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June 1, 2018

Ado.Net - Setting-up Foreign Key Relation

1. Introduction to Ado.net Foreign Key

In “Relational Databases” like Oracle and SQL Server, a “Foreign Key” always refers to a Primary Key in a table. This establishes a relationship between two tables which is called as “Referential Integrity”. We know that a table can have only one Primary Key and can have one or more Unique Keys. In Ado.Net a Foreign Key is not restricted to refer only to Primary Key. That means, it can refer to a Unique Key column also.

In this article, we will see an example that demonstrates establishing a Foreign Key relation on 
“DataTables”. We will also explore how “Cascading” option works.

2. About the Example


The example we are going to create is shown below:

Ado.Net ForeignKey Example
Ado.Net ForeignKey Example

In this example, we are going to use Microsoft SQL Server as backend and also we need the Pubs database. One can download it from the internet or the SQL Script for creating this database is available in the SQL 2005 section of this website.
The controls numbered 1 and 2 are DataGridView Controls. The first DataGridView Control is used to display the Publishers information from the Pubs database. The second DataGridView Control is used to display the Employees information. In this Ado.net code example, we are going to set Primary Key - Foreign Key relationship between these two DataGridViews.
The “Load Data” (Marked as 3) will load the data into both the grids. So, the initial data is loaded without any Relationship between the grids. When the “Enable FKey” (Marked as 4) is checked, a foreign key is assigned to pub_id of the Employees grid and it points to the Primary Key on the Publishers. This will create the Referential Integrity between these grids.
By default, the “Cascade” (Marked as 5) checkbox is checked and when we remove the check-mark, we will be removing the "Cascading Effect" which we will see while progressing with the article. The “Clear” button will reset the form so that we can start our experiment a Fresh.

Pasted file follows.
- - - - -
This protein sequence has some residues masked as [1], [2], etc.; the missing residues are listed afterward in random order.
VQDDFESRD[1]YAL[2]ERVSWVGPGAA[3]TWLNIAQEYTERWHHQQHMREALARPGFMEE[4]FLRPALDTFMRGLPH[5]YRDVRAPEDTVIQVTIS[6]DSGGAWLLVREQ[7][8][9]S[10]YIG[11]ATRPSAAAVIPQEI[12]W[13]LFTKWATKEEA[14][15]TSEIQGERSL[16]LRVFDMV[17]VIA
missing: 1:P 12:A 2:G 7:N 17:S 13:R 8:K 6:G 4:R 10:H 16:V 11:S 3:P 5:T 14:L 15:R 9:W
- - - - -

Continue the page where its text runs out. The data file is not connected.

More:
3. Configure the Database

First, let us connect to the SQL Server Database and try running the below two queries.

Query 1:
Select * from publishers;

Query 2:
SELECT 
  publishers.pub_name, employee.emp_id, 
  employee.fname + ' ' + employee.minit 
  + ' ' + employee.lname  as EmpName,
  employee.pub_id,  
  jobs.job_desc
FROM    
  employee 
  INNER JOIN jobs ON employee.job_id = jobs.job_id 
  INNER JOIN publishers ON employee.pub_id = publishers.pub_id
Order By Pub_Name;



Once we can run the above queries in SQL Server Management Studio and able to see the results, we in good shape to use the queries in our ado.net example. The first query is used by the publisher data grid. And, the second query is used by Employees data grid. Next, we must set a connection to our SQL Server as an application property. The video below helps to set the connection string. Set the “Connection String” name it as PubCon.


Video 1: Setting Connection to SQL Server Database



4. Setting up the Form

1) Include the required namespace to the project.
//Snippet 00: Namespace required for this Sample
using System.Data.SqlClient;


2) Next, we declare global “DataSet” variable called PkFkDS. In this DataSet, we are going to hold data for both Publishers and Employees data grid. 

//Snippet 01: Global DataSet
private DataSet PkFkDS = null;

3) In the form load handler, we allow access to Load button only. This is to avoid validation overhead and also to allow the form navigation in a specific sequence. 
private void PKeyFKey_Load(object sender, EventArgs e)
{
    //Snippet 02: Disable the Checkboxes and Clear buttons